Bela Lugosi was in many horror movies during this time. Still trying to shake his memorable role as Dracula. Bela Lugosi stars in this picture as a cosmetic chemist with a mean streak. He creates an after-shave lotion that attracts vicious, giant, bloodsucking bats all of which are his own creation. A couple of reporters stumble onto stories of these giant "devil" bats attacking people seemingly at random. However, they decide to follow up on all of these accusations. Someone is killing people and these stereotypical reporters are gonna get the scoop!
Bela Lugosi is wonderful in just about everything he does. However, when I look at him all I see is Dracula. He always seemed to embrace that side of his career but at the same time hates being pigeon-holed. Unlike Karloff, Lugosi didn't really have that broad of a range while acting and kept mostly to horror/sci-fi pictures. Sad? Maybe. He has a full catalog but most of the work is all filler.
The Devil Bat is funny and campy. It's fun to watch with friends and even better when you have a love for Lugosi's work. The movie has a far-fetched plot that seems to really go off a deep-end. Also, the small budget didn't really give us the best effects. The bats flying around are hilarious. It's fun to listen to "Scientists" in the forties that are trying to explain things outside of their comprehension for their time.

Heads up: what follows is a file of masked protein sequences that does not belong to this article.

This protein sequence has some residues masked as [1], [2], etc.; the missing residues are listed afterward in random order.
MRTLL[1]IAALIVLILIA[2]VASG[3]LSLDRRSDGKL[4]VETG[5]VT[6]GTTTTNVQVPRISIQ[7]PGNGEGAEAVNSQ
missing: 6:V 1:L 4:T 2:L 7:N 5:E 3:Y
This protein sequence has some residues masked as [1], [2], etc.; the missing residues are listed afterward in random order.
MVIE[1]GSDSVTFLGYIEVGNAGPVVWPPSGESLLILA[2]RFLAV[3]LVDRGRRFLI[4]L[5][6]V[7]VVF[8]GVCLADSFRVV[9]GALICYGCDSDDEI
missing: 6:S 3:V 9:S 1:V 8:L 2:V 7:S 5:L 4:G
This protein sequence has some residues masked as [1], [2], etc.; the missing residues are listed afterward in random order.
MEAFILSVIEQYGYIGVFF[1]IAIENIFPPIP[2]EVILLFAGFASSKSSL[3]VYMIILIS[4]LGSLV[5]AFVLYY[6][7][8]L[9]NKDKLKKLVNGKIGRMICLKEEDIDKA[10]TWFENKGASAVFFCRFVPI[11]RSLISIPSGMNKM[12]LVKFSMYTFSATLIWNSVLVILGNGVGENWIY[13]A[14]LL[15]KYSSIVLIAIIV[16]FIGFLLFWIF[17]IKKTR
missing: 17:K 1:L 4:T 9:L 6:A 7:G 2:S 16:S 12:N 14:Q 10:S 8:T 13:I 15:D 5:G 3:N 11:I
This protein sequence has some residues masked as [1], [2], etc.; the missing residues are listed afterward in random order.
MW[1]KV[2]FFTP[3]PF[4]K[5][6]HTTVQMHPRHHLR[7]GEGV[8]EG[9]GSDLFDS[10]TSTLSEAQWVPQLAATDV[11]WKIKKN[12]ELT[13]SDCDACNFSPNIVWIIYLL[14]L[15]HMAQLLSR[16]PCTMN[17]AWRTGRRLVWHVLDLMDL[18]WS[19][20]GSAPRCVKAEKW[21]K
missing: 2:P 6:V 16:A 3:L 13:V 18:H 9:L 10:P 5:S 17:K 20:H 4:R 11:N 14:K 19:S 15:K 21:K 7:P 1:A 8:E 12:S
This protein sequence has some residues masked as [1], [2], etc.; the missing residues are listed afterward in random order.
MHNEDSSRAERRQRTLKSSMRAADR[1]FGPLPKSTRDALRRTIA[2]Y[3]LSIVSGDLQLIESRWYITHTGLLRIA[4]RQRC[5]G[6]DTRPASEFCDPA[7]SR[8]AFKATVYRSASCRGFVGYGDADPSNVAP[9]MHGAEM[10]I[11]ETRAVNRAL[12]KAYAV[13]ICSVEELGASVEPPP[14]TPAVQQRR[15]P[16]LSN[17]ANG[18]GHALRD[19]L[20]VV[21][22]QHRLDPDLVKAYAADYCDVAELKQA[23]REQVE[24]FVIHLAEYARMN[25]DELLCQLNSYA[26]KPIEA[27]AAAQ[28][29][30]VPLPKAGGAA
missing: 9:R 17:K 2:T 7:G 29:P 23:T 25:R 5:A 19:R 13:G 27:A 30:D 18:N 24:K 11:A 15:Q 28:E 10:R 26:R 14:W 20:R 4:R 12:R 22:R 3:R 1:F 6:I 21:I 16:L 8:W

This movie is all-in-all pretty decent. Lugosi gives a chilling performance as a Mad Scientist and makes for a good villain. It just has a really thin plot that fades quickly. Some of the shots in the film are really interesting. The driving scene is good. I liked how raw it felt. The laboratory scenes are good. The bats aren't really scary but what do you want. Bats just are not that scary.
Did ya know...
This low-budget thriller, boosted by Bela Lugosi, was one of the biggest successes for the poverty row Producers Releasing Corporation (PRC). After the war, the studio tried to recapture this success by producing an in-name-only sequel, Devil Bat's Daughter (1946), and a virtual shot-by-shot remake, The Flying Serpent (1946).